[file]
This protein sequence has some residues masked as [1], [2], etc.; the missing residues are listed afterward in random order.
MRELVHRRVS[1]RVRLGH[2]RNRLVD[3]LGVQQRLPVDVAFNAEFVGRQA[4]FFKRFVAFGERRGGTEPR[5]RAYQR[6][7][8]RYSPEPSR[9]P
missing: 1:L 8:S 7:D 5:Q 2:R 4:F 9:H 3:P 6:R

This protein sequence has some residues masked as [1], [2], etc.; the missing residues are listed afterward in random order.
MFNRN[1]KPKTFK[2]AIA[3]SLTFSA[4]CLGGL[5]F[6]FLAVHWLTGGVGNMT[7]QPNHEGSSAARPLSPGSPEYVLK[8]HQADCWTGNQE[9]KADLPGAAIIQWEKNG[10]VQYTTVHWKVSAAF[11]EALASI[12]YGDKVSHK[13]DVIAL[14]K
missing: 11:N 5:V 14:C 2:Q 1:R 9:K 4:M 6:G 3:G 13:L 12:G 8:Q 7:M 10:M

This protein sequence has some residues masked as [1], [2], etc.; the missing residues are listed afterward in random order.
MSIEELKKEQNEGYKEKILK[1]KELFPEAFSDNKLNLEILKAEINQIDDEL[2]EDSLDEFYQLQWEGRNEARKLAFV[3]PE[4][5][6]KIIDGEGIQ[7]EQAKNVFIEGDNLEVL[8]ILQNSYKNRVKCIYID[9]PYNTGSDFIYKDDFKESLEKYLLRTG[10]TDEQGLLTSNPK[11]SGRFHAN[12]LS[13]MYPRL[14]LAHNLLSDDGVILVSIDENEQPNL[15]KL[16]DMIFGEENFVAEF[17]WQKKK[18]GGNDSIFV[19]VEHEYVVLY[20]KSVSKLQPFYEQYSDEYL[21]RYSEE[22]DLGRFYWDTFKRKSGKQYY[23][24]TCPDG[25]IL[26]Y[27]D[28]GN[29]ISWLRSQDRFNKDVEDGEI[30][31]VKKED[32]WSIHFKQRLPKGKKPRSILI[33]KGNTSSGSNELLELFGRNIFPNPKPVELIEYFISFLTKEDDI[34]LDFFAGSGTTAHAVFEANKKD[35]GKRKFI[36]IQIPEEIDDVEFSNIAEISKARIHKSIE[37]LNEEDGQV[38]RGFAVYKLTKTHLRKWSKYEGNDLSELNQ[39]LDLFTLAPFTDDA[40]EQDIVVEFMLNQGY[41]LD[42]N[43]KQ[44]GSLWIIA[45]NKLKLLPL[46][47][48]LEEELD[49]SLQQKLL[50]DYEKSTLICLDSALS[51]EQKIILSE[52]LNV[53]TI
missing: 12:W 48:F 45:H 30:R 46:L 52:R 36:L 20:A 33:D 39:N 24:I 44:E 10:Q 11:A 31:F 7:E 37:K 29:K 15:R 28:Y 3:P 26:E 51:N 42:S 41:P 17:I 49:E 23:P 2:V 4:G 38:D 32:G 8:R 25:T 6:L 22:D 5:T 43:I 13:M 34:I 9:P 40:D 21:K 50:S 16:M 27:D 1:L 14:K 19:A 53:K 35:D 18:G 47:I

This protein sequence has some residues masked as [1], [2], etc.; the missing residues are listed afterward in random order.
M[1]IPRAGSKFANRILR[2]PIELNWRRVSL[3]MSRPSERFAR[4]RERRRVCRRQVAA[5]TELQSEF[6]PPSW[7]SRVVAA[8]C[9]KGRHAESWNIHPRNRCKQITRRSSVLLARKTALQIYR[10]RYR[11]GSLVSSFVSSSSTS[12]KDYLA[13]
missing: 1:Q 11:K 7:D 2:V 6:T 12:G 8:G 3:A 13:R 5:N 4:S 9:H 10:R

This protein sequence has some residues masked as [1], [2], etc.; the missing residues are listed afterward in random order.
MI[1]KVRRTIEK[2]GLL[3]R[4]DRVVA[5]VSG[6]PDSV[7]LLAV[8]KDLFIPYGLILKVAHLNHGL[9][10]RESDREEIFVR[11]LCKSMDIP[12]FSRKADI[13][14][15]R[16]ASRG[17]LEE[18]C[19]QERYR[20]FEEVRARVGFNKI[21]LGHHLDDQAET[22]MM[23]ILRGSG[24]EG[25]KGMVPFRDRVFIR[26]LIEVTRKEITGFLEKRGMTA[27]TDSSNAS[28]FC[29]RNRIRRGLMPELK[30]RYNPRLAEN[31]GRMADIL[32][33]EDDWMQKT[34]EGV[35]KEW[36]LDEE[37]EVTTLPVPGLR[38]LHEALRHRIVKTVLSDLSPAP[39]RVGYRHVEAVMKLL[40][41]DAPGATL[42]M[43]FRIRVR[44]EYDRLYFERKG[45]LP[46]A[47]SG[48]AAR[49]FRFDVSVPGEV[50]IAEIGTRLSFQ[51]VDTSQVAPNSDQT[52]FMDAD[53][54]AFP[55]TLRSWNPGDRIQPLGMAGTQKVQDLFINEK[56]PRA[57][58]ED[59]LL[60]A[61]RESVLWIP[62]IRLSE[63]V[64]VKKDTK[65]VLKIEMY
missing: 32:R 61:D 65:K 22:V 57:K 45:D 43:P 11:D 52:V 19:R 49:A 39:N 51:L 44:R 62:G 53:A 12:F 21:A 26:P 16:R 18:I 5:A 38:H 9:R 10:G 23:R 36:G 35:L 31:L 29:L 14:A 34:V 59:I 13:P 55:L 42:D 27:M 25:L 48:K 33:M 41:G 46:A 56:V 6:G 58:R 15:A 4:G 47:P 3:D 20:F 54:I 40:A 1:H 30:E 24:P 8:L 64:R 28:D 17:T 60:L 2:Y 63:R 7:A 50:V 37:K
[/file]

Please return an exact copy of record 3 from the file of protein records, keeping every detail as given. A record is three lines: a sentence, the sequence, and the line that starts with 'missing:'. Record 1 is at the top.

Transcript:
This protein sequence has some residues masked as [1], [2], etc.; the missing residues are listed afterward in random order.
MSIEELKKEQNEGYKEKILK[1]KELFPEAFSDNKLNLEILKAEINQIDDEL[2]EDSLDEFYQLQWEGRNEARKLAFV[3]PE[4][5][6]KIIDGEGIQ[7]EQAKNVFIEGDNLEVL[8]ILQNSYKNRVKCIYID[9]PYNTGSDFIYKDDFKESLEKYLLRTG[10]TDEQGLLTSNPK[11]SGRFHAN[12]LS[13]MYPRL[14]LAHNLLSDDGVILVSIDENEQPNL[15]KL[16]DMIFGEENFVAEF[17]WQKKK[18]GGNDSIFV[19]VEHEYVVLY[20]KSVSKLQPFYEQYSDEYL[21]RYSEE[22]DLGRFYWDTFKRKSGKQYY[23][24]TCPDG[25]IL[26]Y[27]D[28]GN[29]ISWLRSQDRFNKDVEDGEI[30][31]VKKED[32]WSIHFKQRLPKGKKPRSILI[33]KGNTSSGSNELLELFGRNIFPNPKPVELIEYFISFLTKEDDI[34]LDFFAGSGTTAHAVFEANKKD[35]GKRKFI[36]IQIPEEIDDVEFSNIAEISKARIHKSIE[37]LNEEDGQV[38]RGFAVYKLTKTHLRKWSKYEGNDLSELNQ[39]LDLFTLAPFTDDA[40]EQDIVVEFMLNQGY[41]LD[42]N[43]KQ[44]GSLWIIA[45]NKLKLLPL[46][47][48]LEEELD[49]SLQQKLL[50]DYEKSTLICLDSALS[51]EQKIILSE[52]LNV[53]TI
missing: 12:W 48:F 45:H 30:R 46:L 52:R 36:L 20:A 33:D 39:N 24:I 44:E 10:Q 11:A 31:F 7:E 37:K 29:K 15:R 28:Y 3:P 26:E 51:N 42:S 41:P 17:I 49:E 23:P 2:V 4:G 38:D 32:G 8:R 25:T 6:L 22:D 5:T 43:I 13:M 34:I 9:P 40:D 21:K 50:S 16:M 27:D 1:L 14:K 19:A 53:K 35:D 18:G 47:I